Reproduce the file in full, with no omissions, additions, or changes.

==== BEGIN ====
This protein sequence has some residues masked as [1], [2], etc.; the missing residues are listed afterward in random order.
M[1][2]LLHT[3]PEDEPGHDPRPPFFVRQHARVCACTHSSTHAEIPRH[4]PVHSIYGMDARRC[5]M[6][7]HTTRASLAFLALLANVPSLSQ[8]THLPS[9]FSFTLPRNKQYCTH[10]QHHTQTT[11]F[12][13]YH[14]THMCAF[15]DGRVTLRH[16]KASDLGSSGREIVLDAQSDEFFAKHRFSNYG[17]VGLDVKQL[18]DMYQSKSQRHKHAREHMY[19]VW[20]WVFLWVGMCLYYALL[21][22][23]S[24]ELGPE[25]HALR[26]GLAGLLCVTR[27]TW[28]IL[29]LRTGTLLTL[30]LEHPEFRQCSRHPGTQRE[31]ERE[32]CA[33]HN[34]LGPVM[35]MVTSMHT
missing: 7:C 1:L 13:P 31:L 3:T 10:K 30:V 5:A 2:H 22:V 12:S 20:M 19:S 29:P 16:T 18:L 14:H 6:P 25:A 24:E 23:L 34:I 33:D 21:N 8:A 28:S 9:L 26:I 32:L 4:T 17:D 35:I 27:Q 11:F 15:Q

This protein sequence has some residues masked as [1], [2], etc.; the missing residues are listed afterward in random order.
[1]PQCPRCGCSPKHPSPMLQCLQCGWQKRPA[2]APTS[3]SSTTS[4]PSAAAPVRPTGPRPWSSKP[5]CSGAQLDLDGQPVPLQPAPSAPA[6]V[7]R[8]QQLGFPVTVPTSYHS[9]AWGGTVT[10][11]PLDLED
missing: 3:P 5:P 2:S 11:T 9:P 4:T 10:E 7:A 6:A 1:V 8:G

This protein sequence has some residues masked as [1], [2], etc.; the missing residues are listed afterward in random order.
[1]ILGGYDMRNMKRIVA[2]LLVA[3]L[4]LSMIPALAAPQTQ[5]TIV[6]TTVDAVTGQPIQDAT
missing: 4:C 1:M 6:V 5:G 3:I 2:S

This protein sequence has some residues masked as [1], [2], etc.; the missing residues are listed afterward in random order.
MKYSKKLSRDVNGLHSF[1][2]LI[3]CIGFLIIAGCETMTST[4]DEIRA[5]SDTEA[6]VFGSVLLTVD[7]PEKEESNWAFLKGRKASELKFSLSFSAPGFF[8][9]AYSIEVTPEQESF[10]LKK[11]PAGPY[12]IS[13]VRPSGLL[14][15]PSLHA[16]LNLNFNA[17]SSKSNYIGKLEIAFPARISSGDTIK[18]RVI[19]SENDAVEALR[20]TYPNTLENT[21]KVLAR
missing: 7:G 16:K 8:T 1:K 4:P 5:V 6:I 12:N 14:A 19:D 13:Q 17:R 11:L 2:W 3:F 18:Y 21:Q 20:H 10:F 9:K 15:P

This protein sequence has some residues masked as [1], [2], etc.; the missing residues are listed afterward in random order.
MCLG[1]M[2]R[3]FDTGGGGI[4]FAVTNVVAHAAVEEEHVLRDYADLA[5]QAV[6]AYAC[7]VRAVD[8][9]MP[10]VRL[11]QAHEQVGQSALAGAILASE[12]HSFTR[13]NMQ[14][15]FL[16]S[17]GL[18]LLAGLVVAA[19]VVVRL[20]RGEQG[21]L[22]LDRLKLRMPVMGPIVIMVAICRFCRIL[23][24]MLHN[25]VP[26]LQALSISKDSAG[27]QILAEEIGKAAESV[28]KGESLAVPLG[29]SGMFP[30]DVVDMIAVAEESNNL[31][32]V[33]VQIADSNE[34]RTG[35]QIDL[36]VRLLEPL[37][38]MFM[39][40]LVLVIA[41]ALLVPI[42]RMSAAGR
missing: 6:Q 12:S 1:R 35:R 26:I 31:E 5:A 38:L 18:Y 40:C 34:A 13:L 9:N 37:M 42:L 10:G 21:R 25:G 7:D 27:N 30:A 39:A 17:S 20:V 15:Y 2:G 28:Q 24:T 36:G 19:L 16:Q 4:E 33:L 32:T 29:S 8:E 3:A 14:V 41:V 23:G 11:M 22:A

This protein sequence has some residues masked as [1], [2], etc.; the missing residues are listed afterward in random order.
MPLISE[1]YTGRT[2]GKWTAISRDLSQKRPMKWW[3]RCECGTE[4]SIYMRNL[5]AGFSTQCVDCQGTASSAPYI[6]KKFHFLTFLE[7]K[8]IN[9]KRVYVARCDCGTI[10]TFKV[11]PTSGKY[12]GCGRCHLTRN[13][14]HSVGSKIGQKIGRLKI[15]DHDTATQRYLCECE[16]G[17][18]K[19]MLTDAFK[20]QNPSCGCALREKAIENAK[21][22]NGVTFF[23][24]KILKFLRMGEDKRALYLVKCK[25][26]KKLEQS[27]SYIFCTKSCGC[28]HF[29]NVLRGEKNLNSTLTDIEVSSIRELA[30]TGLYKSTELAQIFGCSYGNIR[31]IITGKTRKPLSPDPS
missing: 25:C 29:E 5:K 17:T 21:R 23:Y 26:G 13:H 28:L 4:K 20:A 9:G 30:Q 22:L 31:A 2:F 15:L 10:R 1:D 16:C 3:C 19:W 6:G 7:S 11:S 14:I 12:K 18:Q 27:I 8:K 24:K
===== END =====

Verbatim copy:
This protein sequence has some residues masked as [1], [2], etc.; the missing residues are listed afterward in random order.
M[1][2]LLHT[3]PEDEPGHDPRPPFFVRQHARVCACTHSSTHAEIPRH[4]PVHSIYGMDARRC[5]M[6][7]HTTRASLAFLALLANVPSLSQ[8]THLPS[9]FSFTLPRNKQYCTH[10]QHHTQTT[11]F[12][13]YH[14]THMCAF[15]DGRVTLRH[16]KASDLGSSGREIVLDAQSDEFFAKHRFSNYG[17]VGLDVKQL[18]DMYQSKSQRHKHAREHMY[19]VW[20]WVFLWVGMCLYYALL[21][22][23]S[24]ELGPE[25]HALR[26]GLAGLLCVTR[27]TW[28]IL[29]LRTGTLLTL[30]LEHPEFRQCSRHPGTQRE[31]ERE[32]CA[33]HN[34]LGPVM[35]MVTSMHT
missing: 7:C 1:L 13:P 31:L 3:T 10:K 30:V 5:A 2:H 22:V 12:S 20:M 19:S 29:P 16:T 18:L 14:H 6:P 25:A 24:E 23:L 34:I 33:D 21:N 8:A 28:S 9:L 26:I 32:L 4:T 17:D 35:I 27:Q 11:F 15:Q

This protein sequence has some residues masked as [1], [2], etc.; the missing residues are listed afterward in random order.
[1]PQCPRCGCSPKHPSPMLQCLQCGWQKRPA[2]APTS[3]SSTTS[4]PSAAAPVRPTGPRPWSSKP[5]CSGAQLDLDGQPVPLQPAPSAPA[6]V[7]R[8]QQLGFPVTVPTSYHS[9]AWGGTVT[10][11]PLDLED
missing: 3:P 5:P 2:S 11:T 9:P 4:T 10:E 7:A 6:A 1:V 8:G

This protein sequence has some residues masked as [1], [2], etc.; the missing residues are listed afterward in random order.
[1]ILGGYDMRNMKRIVA[2]LLVA[3]L[4]LSMIPALAAPQTQ[5]TIV[6]TTVDAVTGQPIQDAT
missing: 4:C 1:M 6:V 5:G 3:I 2:S

This protein sequence has some residues masked as [1], [2], etc.; the missing residues are listed afterward in random order.
MKYSKKLSRDVNGLHSF[1][2]LI[3]CIGFLIIAGCETMTST[4]DEIRA[5]SDTEA[6]VFGSVLLTVD[7]PEKEESNWAFLKGRKASELKFSLSFSAPGFF[8][9]AYSIEVTPEQESF[10]LKK[11]PAGPY[12]IS[13]VRPSGLL[14][15]PSLHA[16]LNLNFNA[17]SSKSNYIGKLEIAFPARISSGDTIK[18]RVI[19]SENDAVEALR[20]TYPNTLENT[21]KVLAR
missing: 7:G 16:K 8:T 1:K 4:P 5:V 6:I 12:N 14:A 19:D 13:Q 17:R 11:L 2:W 3:F 18:Y 21:Q 20:H 10:F 9:K 15:P

This protein sequence has some residues masked as [1], [2], etc.; the missing residues are listed afterward in random order.
MCLG[1]M[2]R[3]FDTGGGGI[4]FAVTNVVAHAAVEEEHVLRDYADLA[5]QAV[6]AYAC[7]VRAVD[8][9]MP[10]VRL[11]QAHEQVGQSALAGAILASE[12]HSFTR[13]NMQ[14][15]FL[16]S[17]GL[18]LLAGLVVAA[19]VVVRL[20]RGEQG[21]L[22]LDRLKLRMPVMGPIVIMVAICRFCRIL[23][24]MLHN[25]VP[26]LQALSISKDSAG[27]QILAEEIGKAAESV[28]KGESLAVPLG[29]SGMFP[30]DVVDMIAVAEESNNL[31][32]V[33]VQIADSNE[34]RTG[35]QIDL[36]VRLLEPL[37][38]MFM[39][40]LVLVIA[41]ALLVPI[42]RMSAAGR
missing: 6:Q 12:S 1:R 35:R 26:I 31:E 5:A 38:L 18:Y 40:C 34:A 13:L 9:N 37:M 42:L 10:G 21:R 25:G 7:D 27:N 30:A 39:A 17:S 20:V 15:Y 2:G 28:Q 24:T 36:G 19:L 16:Q 4:E 33:L 32:T 29:S 8:E 3:A 14:V 41:V 23:G 11:M 22:A

This protein sequence has some residues masked as [1], [2], etc.; the missing residues are listed afterward in random order.
MPLISE[1]YTGRT[2]GKWTAISRDLSQKRPMKWW[3]RCECGTE[4]SIYMRNL[5]AGFSTQCVDCQGTASSAPYI[6]KKFHFLTFLE[7]K[8]IN[9]KRVYVARCDCGTI[10]TFKV[11]PTSGKY[12]GCGRCHLTRN[13][14]HSVGSKIGQKIGRLKI[15]DHDTATQRYLCECE[16]G[17][18]K[19]MLTDAFK[20]QNPSCGCALREKAIENAK[21][22]NGVTFF[23][24]KILKFLRMGEDKRALYLVKCK[25][26]KKLEQS[27]SYIFCTKSCGC[28]HF[29]NVLRGEKNLNSTLTDIEVSSIRELA[30]TGLYKSTELAQIFGCSYGNIR[31]IITGKTRKPLSPDPS
missing: 25:C 29:E 5:K 17:T 21:R 23:Y 26:G 13:H 28:L 4:K 20:A 9:G 30:Q 22:L 31:A 2:F 15:L 10:R 1:D 16:C 3:C 19:W 6:G 7:S 11:S 14:I 12:K 18:Q 27:I 8:K 24:K